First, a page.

Arteriovenous Malformations

Arteriovenous malformations (AVMs) are development anomalies of the intracranial vasculature; they are not neoplastic despite their tendency to expand with time and the descriptive term 'angioma' occasionally applied.

Diminished blood flow to surrounding brain due to a 'steal' effect

_ — Enlarged feeding vessel

Saccular aneurysms occasionally develop on proximal vessels

_ — Enlarged feeding vessel

Firm tangled mass of blood vessels with small haemorrhages, areas of thrombosis and calcified nodules _ ___ within the bulk of the lesion

Dilated arterialised veins

Dilated aneurysmal segment

Diminished blood flow to surrounding brain due to a 'steal' effect

Saccular aneurysms occasionally develop on proximal vessels

Dilated arteries feed directly into a tangled mass of blood vessels of varying calibre; they bypass the capillary network and shunt oxygenated blood directly into the venous system. As a result of raised intraluminal pressure, veins may adopt an 'aneurysmal' appearance. Arteriovenous malformations may occur at any site but are commonest in the middle cerebral artery territory.

Vascular malformations vary in size and different forms exist: Capillary telangiectasis', an area of dilated capillaries, like a small petechial patch on the brain surface - especially in the pons. These lesions are often only revealed at autopsy. Cavernous malformation/angioma: plum coloured sponge-like mass composed of a collection of blood filled spaces, but without enlargement of feeding or draining vessels.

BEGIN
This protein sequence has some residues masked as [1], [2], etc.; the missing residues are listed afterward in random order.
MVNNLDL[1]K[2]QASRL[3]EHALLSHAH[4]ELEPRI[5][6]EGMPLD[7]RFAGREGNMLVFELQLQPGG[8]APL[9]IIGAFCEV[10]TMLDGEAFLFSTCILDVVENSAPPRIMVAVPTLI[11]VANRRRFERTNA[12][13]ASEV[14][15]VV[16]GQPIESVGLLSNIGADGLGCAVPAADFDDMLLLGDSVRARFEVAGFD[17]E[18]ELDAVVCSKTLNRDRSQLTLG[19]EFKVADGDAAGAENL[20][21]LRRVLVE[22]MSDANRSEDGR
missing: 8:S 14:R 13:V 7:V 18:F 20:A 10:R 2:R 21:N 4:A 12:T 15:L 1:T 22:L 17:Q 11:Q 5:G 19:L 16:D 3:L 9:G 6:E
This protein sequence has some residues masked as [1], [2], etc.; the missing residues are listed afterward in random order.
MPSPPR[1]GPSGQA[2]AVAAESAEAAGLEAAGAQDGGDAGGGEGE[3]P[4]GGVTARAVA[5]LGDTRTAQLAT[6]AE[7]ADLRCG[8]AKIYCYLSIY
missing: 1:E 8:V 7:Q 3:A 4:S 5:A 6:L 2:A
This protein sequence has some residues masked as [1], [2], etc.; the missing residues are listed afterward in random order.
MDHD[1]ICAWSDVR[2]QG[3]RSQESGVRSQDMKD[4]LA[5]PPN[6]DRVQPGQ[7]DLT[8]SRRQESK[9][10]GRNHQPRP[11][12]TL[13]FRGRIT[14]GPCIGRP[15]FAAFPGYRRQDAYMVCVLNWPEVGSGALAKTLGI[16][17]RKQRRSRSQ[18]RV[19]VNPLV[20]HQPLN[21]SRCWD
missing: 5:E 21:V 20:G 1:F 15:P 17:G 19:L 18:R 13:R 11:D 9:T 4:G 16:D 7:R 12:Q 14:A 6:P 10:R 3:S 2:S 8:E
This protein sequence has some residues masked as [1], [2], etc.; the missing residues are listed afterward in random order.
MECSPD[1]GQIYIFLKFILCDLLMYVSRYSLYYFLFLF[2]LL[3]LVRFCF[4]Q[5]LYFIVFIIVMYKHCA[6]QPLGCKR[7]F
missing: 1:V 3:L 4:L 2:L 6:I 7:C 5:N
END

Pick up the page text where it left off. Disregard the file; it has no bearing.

CLINICAL PRESENTATION Haemorrhage

About 40-60% of patients with an AVM present with haemorrhage - often with an intracerebral or intraventricular component. In comparison with saccular aneurysms, AVMs tend to bleed in younger patients, i.e. 20-40 years, and are less likely to have a fatal outcome. Vasospasm and delayed ischaemic complications rarely develop. Small AVMs are at greater risk of bleeding than larger lesions.

Risk of initial and recurrent bleeding: the risk of haemorrhage over a 5-year period in patients with a previously unruptured AVM is approximately 15% (i.e 2-3% per year); however, this risk increases to 50% over 5 years for lesions under 3 cm in size.

After a haemorrhage, the chance of a further bleed is slightly increased in the first year but beyond that the risk reverts to that of an unruptured AVM.

Mortality from haemorrhage: in contrast to the high mortality following aneurysm rupture, haemorrhage from an AVM carries the relatively low mortality rate of approximately 288 10%-20%.

Was this article helpful?

0 0
Peripheral Neuropathy Natural Treatment Options

Peripheral Neuropathy Natural Treatment Options

This guide will help millions of people understand this condition so that they can take control of their lives and make informed decisions. The ebook covers information on a vast number of different types of neuropathy. In addition, it will be a useful resource for their families, caregivers, and health care providers.

Get My Free Ebook


Post a comment